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Symbolic brands used to delineate group association

University of Chicago Press Journals

A new study in the forthcoming issue of Journal of Consumer Research examines the profound impact brand meaning has in constructing group preference. A certain car may associate you with a group of people you consider desirable--such as picking the hybrid in order to assimilate with environmentally minded consumers. In other cases, your decision may be a purposeful desire to distance yourself from others.

"Some individuals tend to focus on the personal self, thinking of themselves in terms of unique personal traits and attributes and de-emphasizing relationships with others, whereas other individuals tend to focus on the social self and how the self is related to other people," say Jennifer Edson Escalas (Vanderbilt) and James R. Bettman (Duke).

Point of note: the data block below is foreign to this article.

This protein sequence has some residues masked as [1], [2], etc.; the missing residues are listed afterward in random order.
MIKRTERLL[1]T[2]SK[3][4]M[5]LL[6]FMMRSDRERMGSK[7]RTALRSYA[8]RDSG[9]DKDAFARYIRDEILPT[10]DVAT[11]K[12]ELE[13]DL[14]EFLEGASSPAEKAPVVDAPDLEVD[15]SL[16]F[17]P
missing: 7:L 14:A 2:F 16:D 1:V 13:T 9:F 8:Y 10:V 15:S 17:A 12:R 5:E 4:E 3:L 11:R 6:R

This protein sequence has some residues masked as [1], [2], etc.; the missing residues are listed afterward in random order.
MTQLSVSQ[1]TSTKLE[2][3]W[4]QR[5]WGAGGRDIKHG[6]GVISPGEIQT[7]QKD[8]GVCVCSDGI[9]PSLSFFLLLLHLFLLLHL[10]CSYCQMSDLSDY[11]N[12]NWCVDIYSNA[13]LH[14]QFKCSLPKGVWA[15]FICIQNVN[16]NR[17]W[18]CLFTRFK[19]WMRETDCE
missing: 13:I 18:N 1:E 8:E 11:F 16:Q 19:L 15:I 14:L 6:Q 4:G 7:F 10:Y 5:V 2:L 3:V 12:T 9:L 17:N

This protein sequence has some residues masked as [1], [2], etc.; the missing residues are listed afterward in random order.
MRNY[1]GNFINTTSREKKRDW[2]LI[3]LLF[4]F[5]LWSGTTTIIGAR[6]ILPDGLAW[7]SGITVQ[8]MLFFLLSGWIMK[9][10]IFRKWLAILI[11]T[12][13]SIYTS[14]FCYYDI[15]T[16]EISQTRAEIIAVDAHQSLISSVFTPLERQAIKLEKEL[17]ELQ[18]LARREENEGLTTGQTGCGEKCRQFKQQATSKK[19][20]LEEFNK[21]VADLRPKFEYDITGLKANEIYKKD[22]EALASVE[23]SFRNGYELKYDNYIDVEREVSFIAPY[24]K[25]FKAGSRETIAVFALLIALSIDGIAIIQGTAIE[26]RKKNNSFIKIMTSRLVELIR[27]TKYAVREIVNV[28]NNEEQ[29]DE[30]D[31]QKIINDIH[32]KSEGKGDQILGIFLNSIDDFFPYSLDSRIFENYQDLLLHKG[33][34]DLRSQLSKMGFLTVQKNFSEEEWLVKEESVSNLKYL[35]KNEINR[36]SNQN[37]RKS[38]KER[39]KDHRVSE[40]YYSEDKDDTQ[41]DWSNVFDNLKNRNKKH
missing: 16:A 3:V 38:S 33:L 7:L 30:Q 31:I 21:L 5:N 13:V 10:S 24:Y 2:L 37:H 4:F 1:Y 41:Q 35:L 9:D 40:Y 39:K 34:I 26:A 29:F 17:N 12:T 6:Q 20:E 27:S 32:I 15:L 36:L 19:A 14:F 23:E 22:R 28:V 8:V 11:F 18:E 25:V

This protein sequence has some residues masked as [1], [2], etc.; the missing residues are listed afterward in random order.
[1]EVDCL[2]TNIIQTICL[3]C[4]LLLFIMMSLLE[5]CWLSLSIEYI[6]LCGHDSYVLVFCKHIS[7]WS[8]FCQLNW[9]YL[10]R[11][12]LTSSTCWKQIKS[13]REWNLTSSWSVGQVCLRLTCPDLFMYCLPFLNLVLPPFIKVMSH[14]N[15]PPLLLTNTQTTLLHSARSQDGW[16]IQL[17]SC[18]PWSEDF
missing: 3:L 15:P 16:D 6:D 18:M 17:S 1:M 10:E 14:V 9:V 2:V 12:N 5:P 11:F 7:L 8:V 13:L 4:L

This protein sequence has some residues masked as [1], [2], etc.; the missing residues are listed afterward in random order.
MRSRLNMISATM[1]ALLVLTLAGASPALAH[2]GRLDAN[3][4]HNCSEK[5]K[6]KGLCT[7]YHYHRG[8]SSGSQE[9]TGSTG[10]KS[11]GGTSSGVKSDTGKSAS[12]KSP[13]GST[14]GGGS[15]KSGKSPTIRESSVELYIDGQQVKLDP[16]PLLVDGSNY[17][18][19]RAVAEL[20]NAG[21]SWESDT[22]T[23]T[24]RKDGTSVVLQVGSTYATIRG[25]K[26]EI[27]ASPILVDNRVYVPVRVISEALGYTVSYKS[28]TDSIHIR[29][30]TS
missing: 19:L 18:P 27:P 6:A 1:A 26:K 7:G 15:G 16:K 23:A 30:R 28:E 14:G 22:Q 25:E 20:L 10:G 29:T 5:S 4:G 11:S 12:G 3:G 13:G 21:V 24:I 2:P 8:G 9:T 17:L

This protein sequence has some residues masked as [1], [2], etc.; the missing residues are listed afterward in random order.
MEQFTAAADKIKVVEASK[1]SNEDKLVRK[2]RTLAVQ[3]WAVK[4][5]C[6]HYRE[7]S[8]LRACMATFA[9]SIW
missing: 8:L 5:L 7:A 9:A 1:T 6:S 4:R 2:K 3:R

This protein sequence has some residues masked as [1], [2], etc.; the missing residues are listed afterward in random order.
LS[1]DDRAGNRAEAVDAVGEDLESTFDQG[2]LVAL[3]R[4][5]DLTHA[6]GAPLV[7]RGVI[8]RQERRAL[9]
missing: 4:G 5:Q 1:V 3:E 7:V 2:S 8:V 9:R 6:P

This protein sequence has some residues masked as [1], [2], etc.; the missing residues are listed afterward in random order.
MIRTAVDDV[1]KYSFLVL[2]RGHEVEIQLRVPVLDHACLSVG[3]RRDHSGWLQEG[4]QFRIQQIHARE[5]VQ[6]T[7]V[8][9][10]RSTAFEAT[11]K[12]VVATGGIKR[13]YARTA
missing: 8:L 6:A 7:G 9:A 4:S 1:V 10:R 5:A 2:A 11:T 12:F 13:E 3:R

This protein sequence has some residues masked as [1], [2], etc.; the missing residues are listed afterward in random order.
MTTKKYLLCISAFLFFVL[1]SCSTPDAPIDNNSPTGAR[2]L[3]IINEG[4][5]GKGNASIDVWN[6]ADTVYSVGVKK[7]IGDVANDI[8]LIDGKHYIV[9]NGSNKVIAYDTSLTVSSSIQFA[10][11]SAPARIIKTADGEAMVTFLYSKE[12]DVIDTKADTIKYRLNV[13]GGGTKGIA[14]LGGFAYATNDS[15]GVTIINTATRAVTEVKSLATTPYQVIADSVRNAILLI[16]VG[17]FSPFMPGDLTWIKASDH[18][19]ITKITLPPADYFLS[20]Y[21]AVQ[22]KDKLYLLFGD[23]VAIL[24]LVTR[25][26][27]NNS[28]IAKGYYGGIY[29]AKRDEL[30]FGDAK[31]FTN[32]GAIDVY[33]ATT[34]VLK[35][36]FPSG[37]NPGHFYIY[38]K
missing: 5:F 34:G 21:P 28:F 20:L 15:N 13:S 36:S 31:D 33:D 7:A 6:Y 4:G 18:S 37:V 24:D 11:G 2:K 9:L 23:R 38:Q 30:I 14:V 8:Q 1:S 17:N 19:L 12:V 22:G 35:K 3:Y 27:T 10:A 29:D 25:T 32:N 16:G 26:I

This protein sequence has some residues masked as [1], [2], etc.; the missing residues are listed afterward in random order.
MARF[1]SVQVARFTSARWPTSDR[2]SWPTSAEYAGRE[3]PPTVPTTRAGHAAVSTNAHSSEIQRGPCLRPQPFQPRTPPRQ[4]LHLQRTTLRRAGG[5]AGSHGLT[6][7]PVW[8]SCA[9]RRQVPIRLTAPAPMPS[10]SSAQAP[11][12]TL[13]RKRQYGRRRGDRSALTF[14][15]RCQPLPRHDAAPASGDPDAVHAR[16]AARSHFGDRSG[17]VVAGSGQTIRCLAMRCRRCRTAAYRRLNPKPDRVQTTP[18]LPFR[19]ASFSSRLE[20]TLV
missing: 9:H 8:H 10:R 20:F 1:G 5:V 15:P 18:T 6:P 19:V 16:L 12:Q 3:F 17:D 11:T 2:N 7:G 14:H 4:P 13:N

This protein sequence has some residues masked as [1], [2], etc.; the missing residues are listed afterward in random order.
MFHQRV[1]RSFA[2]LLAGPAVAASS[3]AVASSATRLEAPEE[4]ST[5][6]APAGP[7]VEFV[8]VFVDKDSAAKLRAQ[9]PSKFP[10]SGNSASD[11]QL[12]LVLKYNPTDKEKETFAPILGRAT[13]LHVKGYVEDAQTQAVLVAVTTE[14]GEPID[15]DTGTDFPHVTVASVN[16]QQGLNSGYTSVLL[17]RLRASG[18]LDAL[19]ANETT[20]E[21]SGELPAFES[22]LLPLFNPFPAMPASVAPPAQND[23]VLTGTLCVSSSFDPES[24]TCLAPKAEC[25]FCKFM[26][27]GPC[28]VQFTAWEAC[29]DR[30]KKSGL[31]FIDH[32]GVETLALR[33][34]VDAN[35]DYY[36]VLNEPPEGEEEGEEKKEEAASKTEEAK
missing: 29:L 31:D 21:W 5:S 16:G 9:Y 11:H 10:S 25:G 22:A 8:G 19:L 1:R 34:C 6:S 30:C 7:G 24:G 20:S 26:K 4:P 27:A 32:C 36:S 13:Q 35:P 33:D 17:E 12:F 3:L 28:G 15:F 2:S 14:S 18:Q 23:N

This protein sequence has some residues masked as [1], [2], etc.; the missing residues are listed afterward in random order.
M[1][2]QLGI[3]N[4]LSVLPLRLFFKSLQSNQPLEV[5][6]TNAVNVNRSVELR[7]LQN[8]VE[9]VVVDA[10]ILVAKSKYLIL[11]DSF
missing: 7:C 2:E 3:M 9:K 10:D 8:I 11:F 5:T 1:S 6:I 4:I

The authors explain that both interdependent and independent consumers build brand connections that are in concert with their "in-groups." Yet, independent consumers tend to reject "out-group" associations, with this rejection serving as a way to distance themselves further from other groups.

"Consumers make use of brands for these purposes [as] a function of whether the brand itself is symbolic, i.e., able to communicate something about the user, with greater effects for more symbolic than for less symbolic brands," write the authors.


Escalas, Jennifer Edson and James R. Bettman. "Self-Construal, Reference Groups, and Brand Meanings." Journal of Consumer Research, Dec. 2005.

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